Where does your garbage go? Glanbrook Landfill Part 1by Waste Management | 272 days ago | 2255 page views
Topics: Your City
In: TheSpecTV, TheSpecTV Around Town
As the garbage truck drives away with your weekly trash, have you ever stopped to consider where it goes? Dennis Guy, project manager of Waste Management admits that most people are content to put their garbage out and have it disappear. For those of you who worry about the final resting place of your trash, rest assured that the City of Hamilton takes garbage very seriously. In fact, the whole waste management process is extremely involved.
The journey begins once you’ve hauled your garbage to the curb. After the truck picks it up, it goes to the transfer station where it’s dumped onto a big floor called a tipping floor. The trucks have walking floors, which are long metal slats that move back and forth to help inch the garbage out.
“From there, a compactor pushes the waste around and spreads it out,” Guy says, adding that the compactor is equipped with huge metal wheels with spikes. The machine weighs more than 50 tonnes, and as it drives over the pile of garbage, it crushes and grinds the waste. It’s then scooped up with a front-end loader and put into tractor trailers, which haul the waste to the landfill. Before entering the landfill, the trucks are weighed to track how much garbage is being dumped at the site.
While most people tend to think the transfer station and landfill are very stinky places, Guys reports that it’s not as smelly as you would imagine.
“The transfer station has more odour than the landfill does, but as we see organic material come out of the garbage and go into a green cart, all that’s left is dry stuff so there’s really no smell to it.” The City of Hamilton’s green cart program has the potential to divert more than 43 per cent of current waste ending up in the landfill. If you add the 42 per cent of waste that is recyclable in your blue boxes, only 15 per cent of your household garbage should be going to the landfill.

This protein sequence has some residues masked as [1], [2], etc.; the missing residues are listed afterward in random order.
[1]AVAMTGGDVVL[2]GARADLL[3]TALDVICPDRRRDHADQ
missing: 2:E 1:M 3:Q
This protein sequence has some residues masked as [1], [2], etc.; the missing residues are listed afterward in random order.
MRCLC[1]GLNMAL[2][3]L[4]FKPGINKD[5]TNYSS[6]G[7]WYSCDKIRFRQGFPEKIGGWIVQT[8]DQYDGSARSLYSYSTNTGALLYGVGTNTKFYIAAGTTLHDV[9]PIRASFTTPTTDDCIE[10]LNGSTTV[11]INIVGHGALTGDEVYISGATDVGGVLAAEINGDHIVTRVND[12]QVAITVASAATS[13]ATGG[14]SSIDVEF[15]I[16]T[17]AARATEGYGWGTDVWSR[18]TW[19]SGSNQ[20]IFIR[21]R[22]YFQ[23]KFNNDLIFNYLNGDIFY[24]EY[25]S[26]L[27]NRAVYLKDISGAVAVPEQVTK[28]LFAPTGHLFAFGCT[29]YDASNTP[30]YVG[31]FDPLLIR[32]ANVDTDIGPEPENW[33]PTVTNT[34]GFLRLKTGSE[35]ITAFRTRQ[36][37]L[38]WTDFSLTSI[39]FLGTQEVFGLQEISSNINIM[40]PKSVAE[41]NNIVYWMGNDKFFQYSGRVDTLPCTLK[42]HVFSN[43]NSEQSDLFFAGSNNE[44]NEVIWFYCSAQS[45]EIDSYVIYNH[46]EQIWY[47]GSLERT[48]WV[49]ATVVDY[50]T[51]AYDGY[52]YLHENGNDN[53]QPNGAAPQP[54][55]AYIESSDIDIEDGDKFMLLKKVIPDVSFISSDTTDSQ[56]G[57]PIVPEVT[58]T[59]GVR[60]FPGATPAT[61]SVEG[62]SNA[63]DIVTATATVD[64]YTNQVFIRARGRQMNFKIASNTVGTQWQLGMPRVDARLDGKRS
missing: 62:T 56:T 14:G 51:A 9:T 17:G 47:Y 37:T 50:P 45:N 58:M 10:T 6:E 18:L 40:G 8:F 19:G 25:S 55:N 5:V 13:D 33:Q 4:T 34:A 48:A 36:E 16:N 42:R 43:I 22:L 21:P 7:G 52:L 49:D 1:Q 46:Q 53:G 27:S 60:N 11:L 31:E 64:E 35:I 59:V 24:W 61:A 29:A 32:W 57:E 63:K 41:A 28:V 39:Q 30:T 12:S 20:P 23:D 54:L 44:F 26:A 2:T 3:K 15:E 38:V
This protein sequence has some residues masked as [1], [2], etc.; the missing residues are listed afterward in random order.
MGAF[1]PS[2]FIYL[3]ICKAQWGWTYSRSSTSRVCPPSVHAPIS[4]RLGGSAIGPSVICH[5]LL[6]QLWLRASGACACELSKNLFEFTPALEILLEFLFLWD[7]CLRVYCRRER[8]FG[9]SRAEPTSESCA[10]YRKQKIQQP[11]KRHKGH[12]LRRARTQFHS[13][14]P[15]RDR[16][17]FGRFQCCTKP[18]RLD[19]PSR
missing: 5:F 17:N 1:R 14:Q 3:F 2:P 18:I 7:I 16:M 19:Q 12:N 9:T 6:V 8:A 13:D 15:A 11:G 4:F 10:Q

The landfill site is located on 220 hectares of land, but only 63 hectares are used to store garbage. The rest of the land acts as a buffer between the landfill and neighbouring communities. The landfill itself is divided into cells. Since opening in the 1980s, cell one has been filled and covered, and now cell two is being used. The third cell is currently being prepared to accept garbage in the next five to ten years.
Every day after the garbage has been dumped; a six-inch layer of a mixture of clay and woodchips is used to cover the waste to prevent material from blowing around. Each morning the ‘daily cover’ has to be skimmed off before more garbage is added to the site.
Most people envision a landfill with birds scavenging for a tasty morsel, but according to Guy, there aren’t as many birds as you would think.
“We certainly have birds, but we have the Bird Man who comes in three to four times a week with hawks.” The hawks scare the other birds away. Windy days can shuffle a lot of debris around, so the landfill incorporates a few different techniques to combat this problem.
“It’s a pretty complex litter collection system. On a windy day you have a lot of things blowing around like plastic bags,” Guys says. Long metal screens on wheels are used to catch flying rubbish at the tipping floor. A fence around the landfill also helps prevent garbage from being thrown around. The side of the landfill that is bombarded with prevailing winds has a higher fence installed to collect escaping debris.
For more information on the City of Hamilton’s landfills, visit www.hamilton.ca/waste.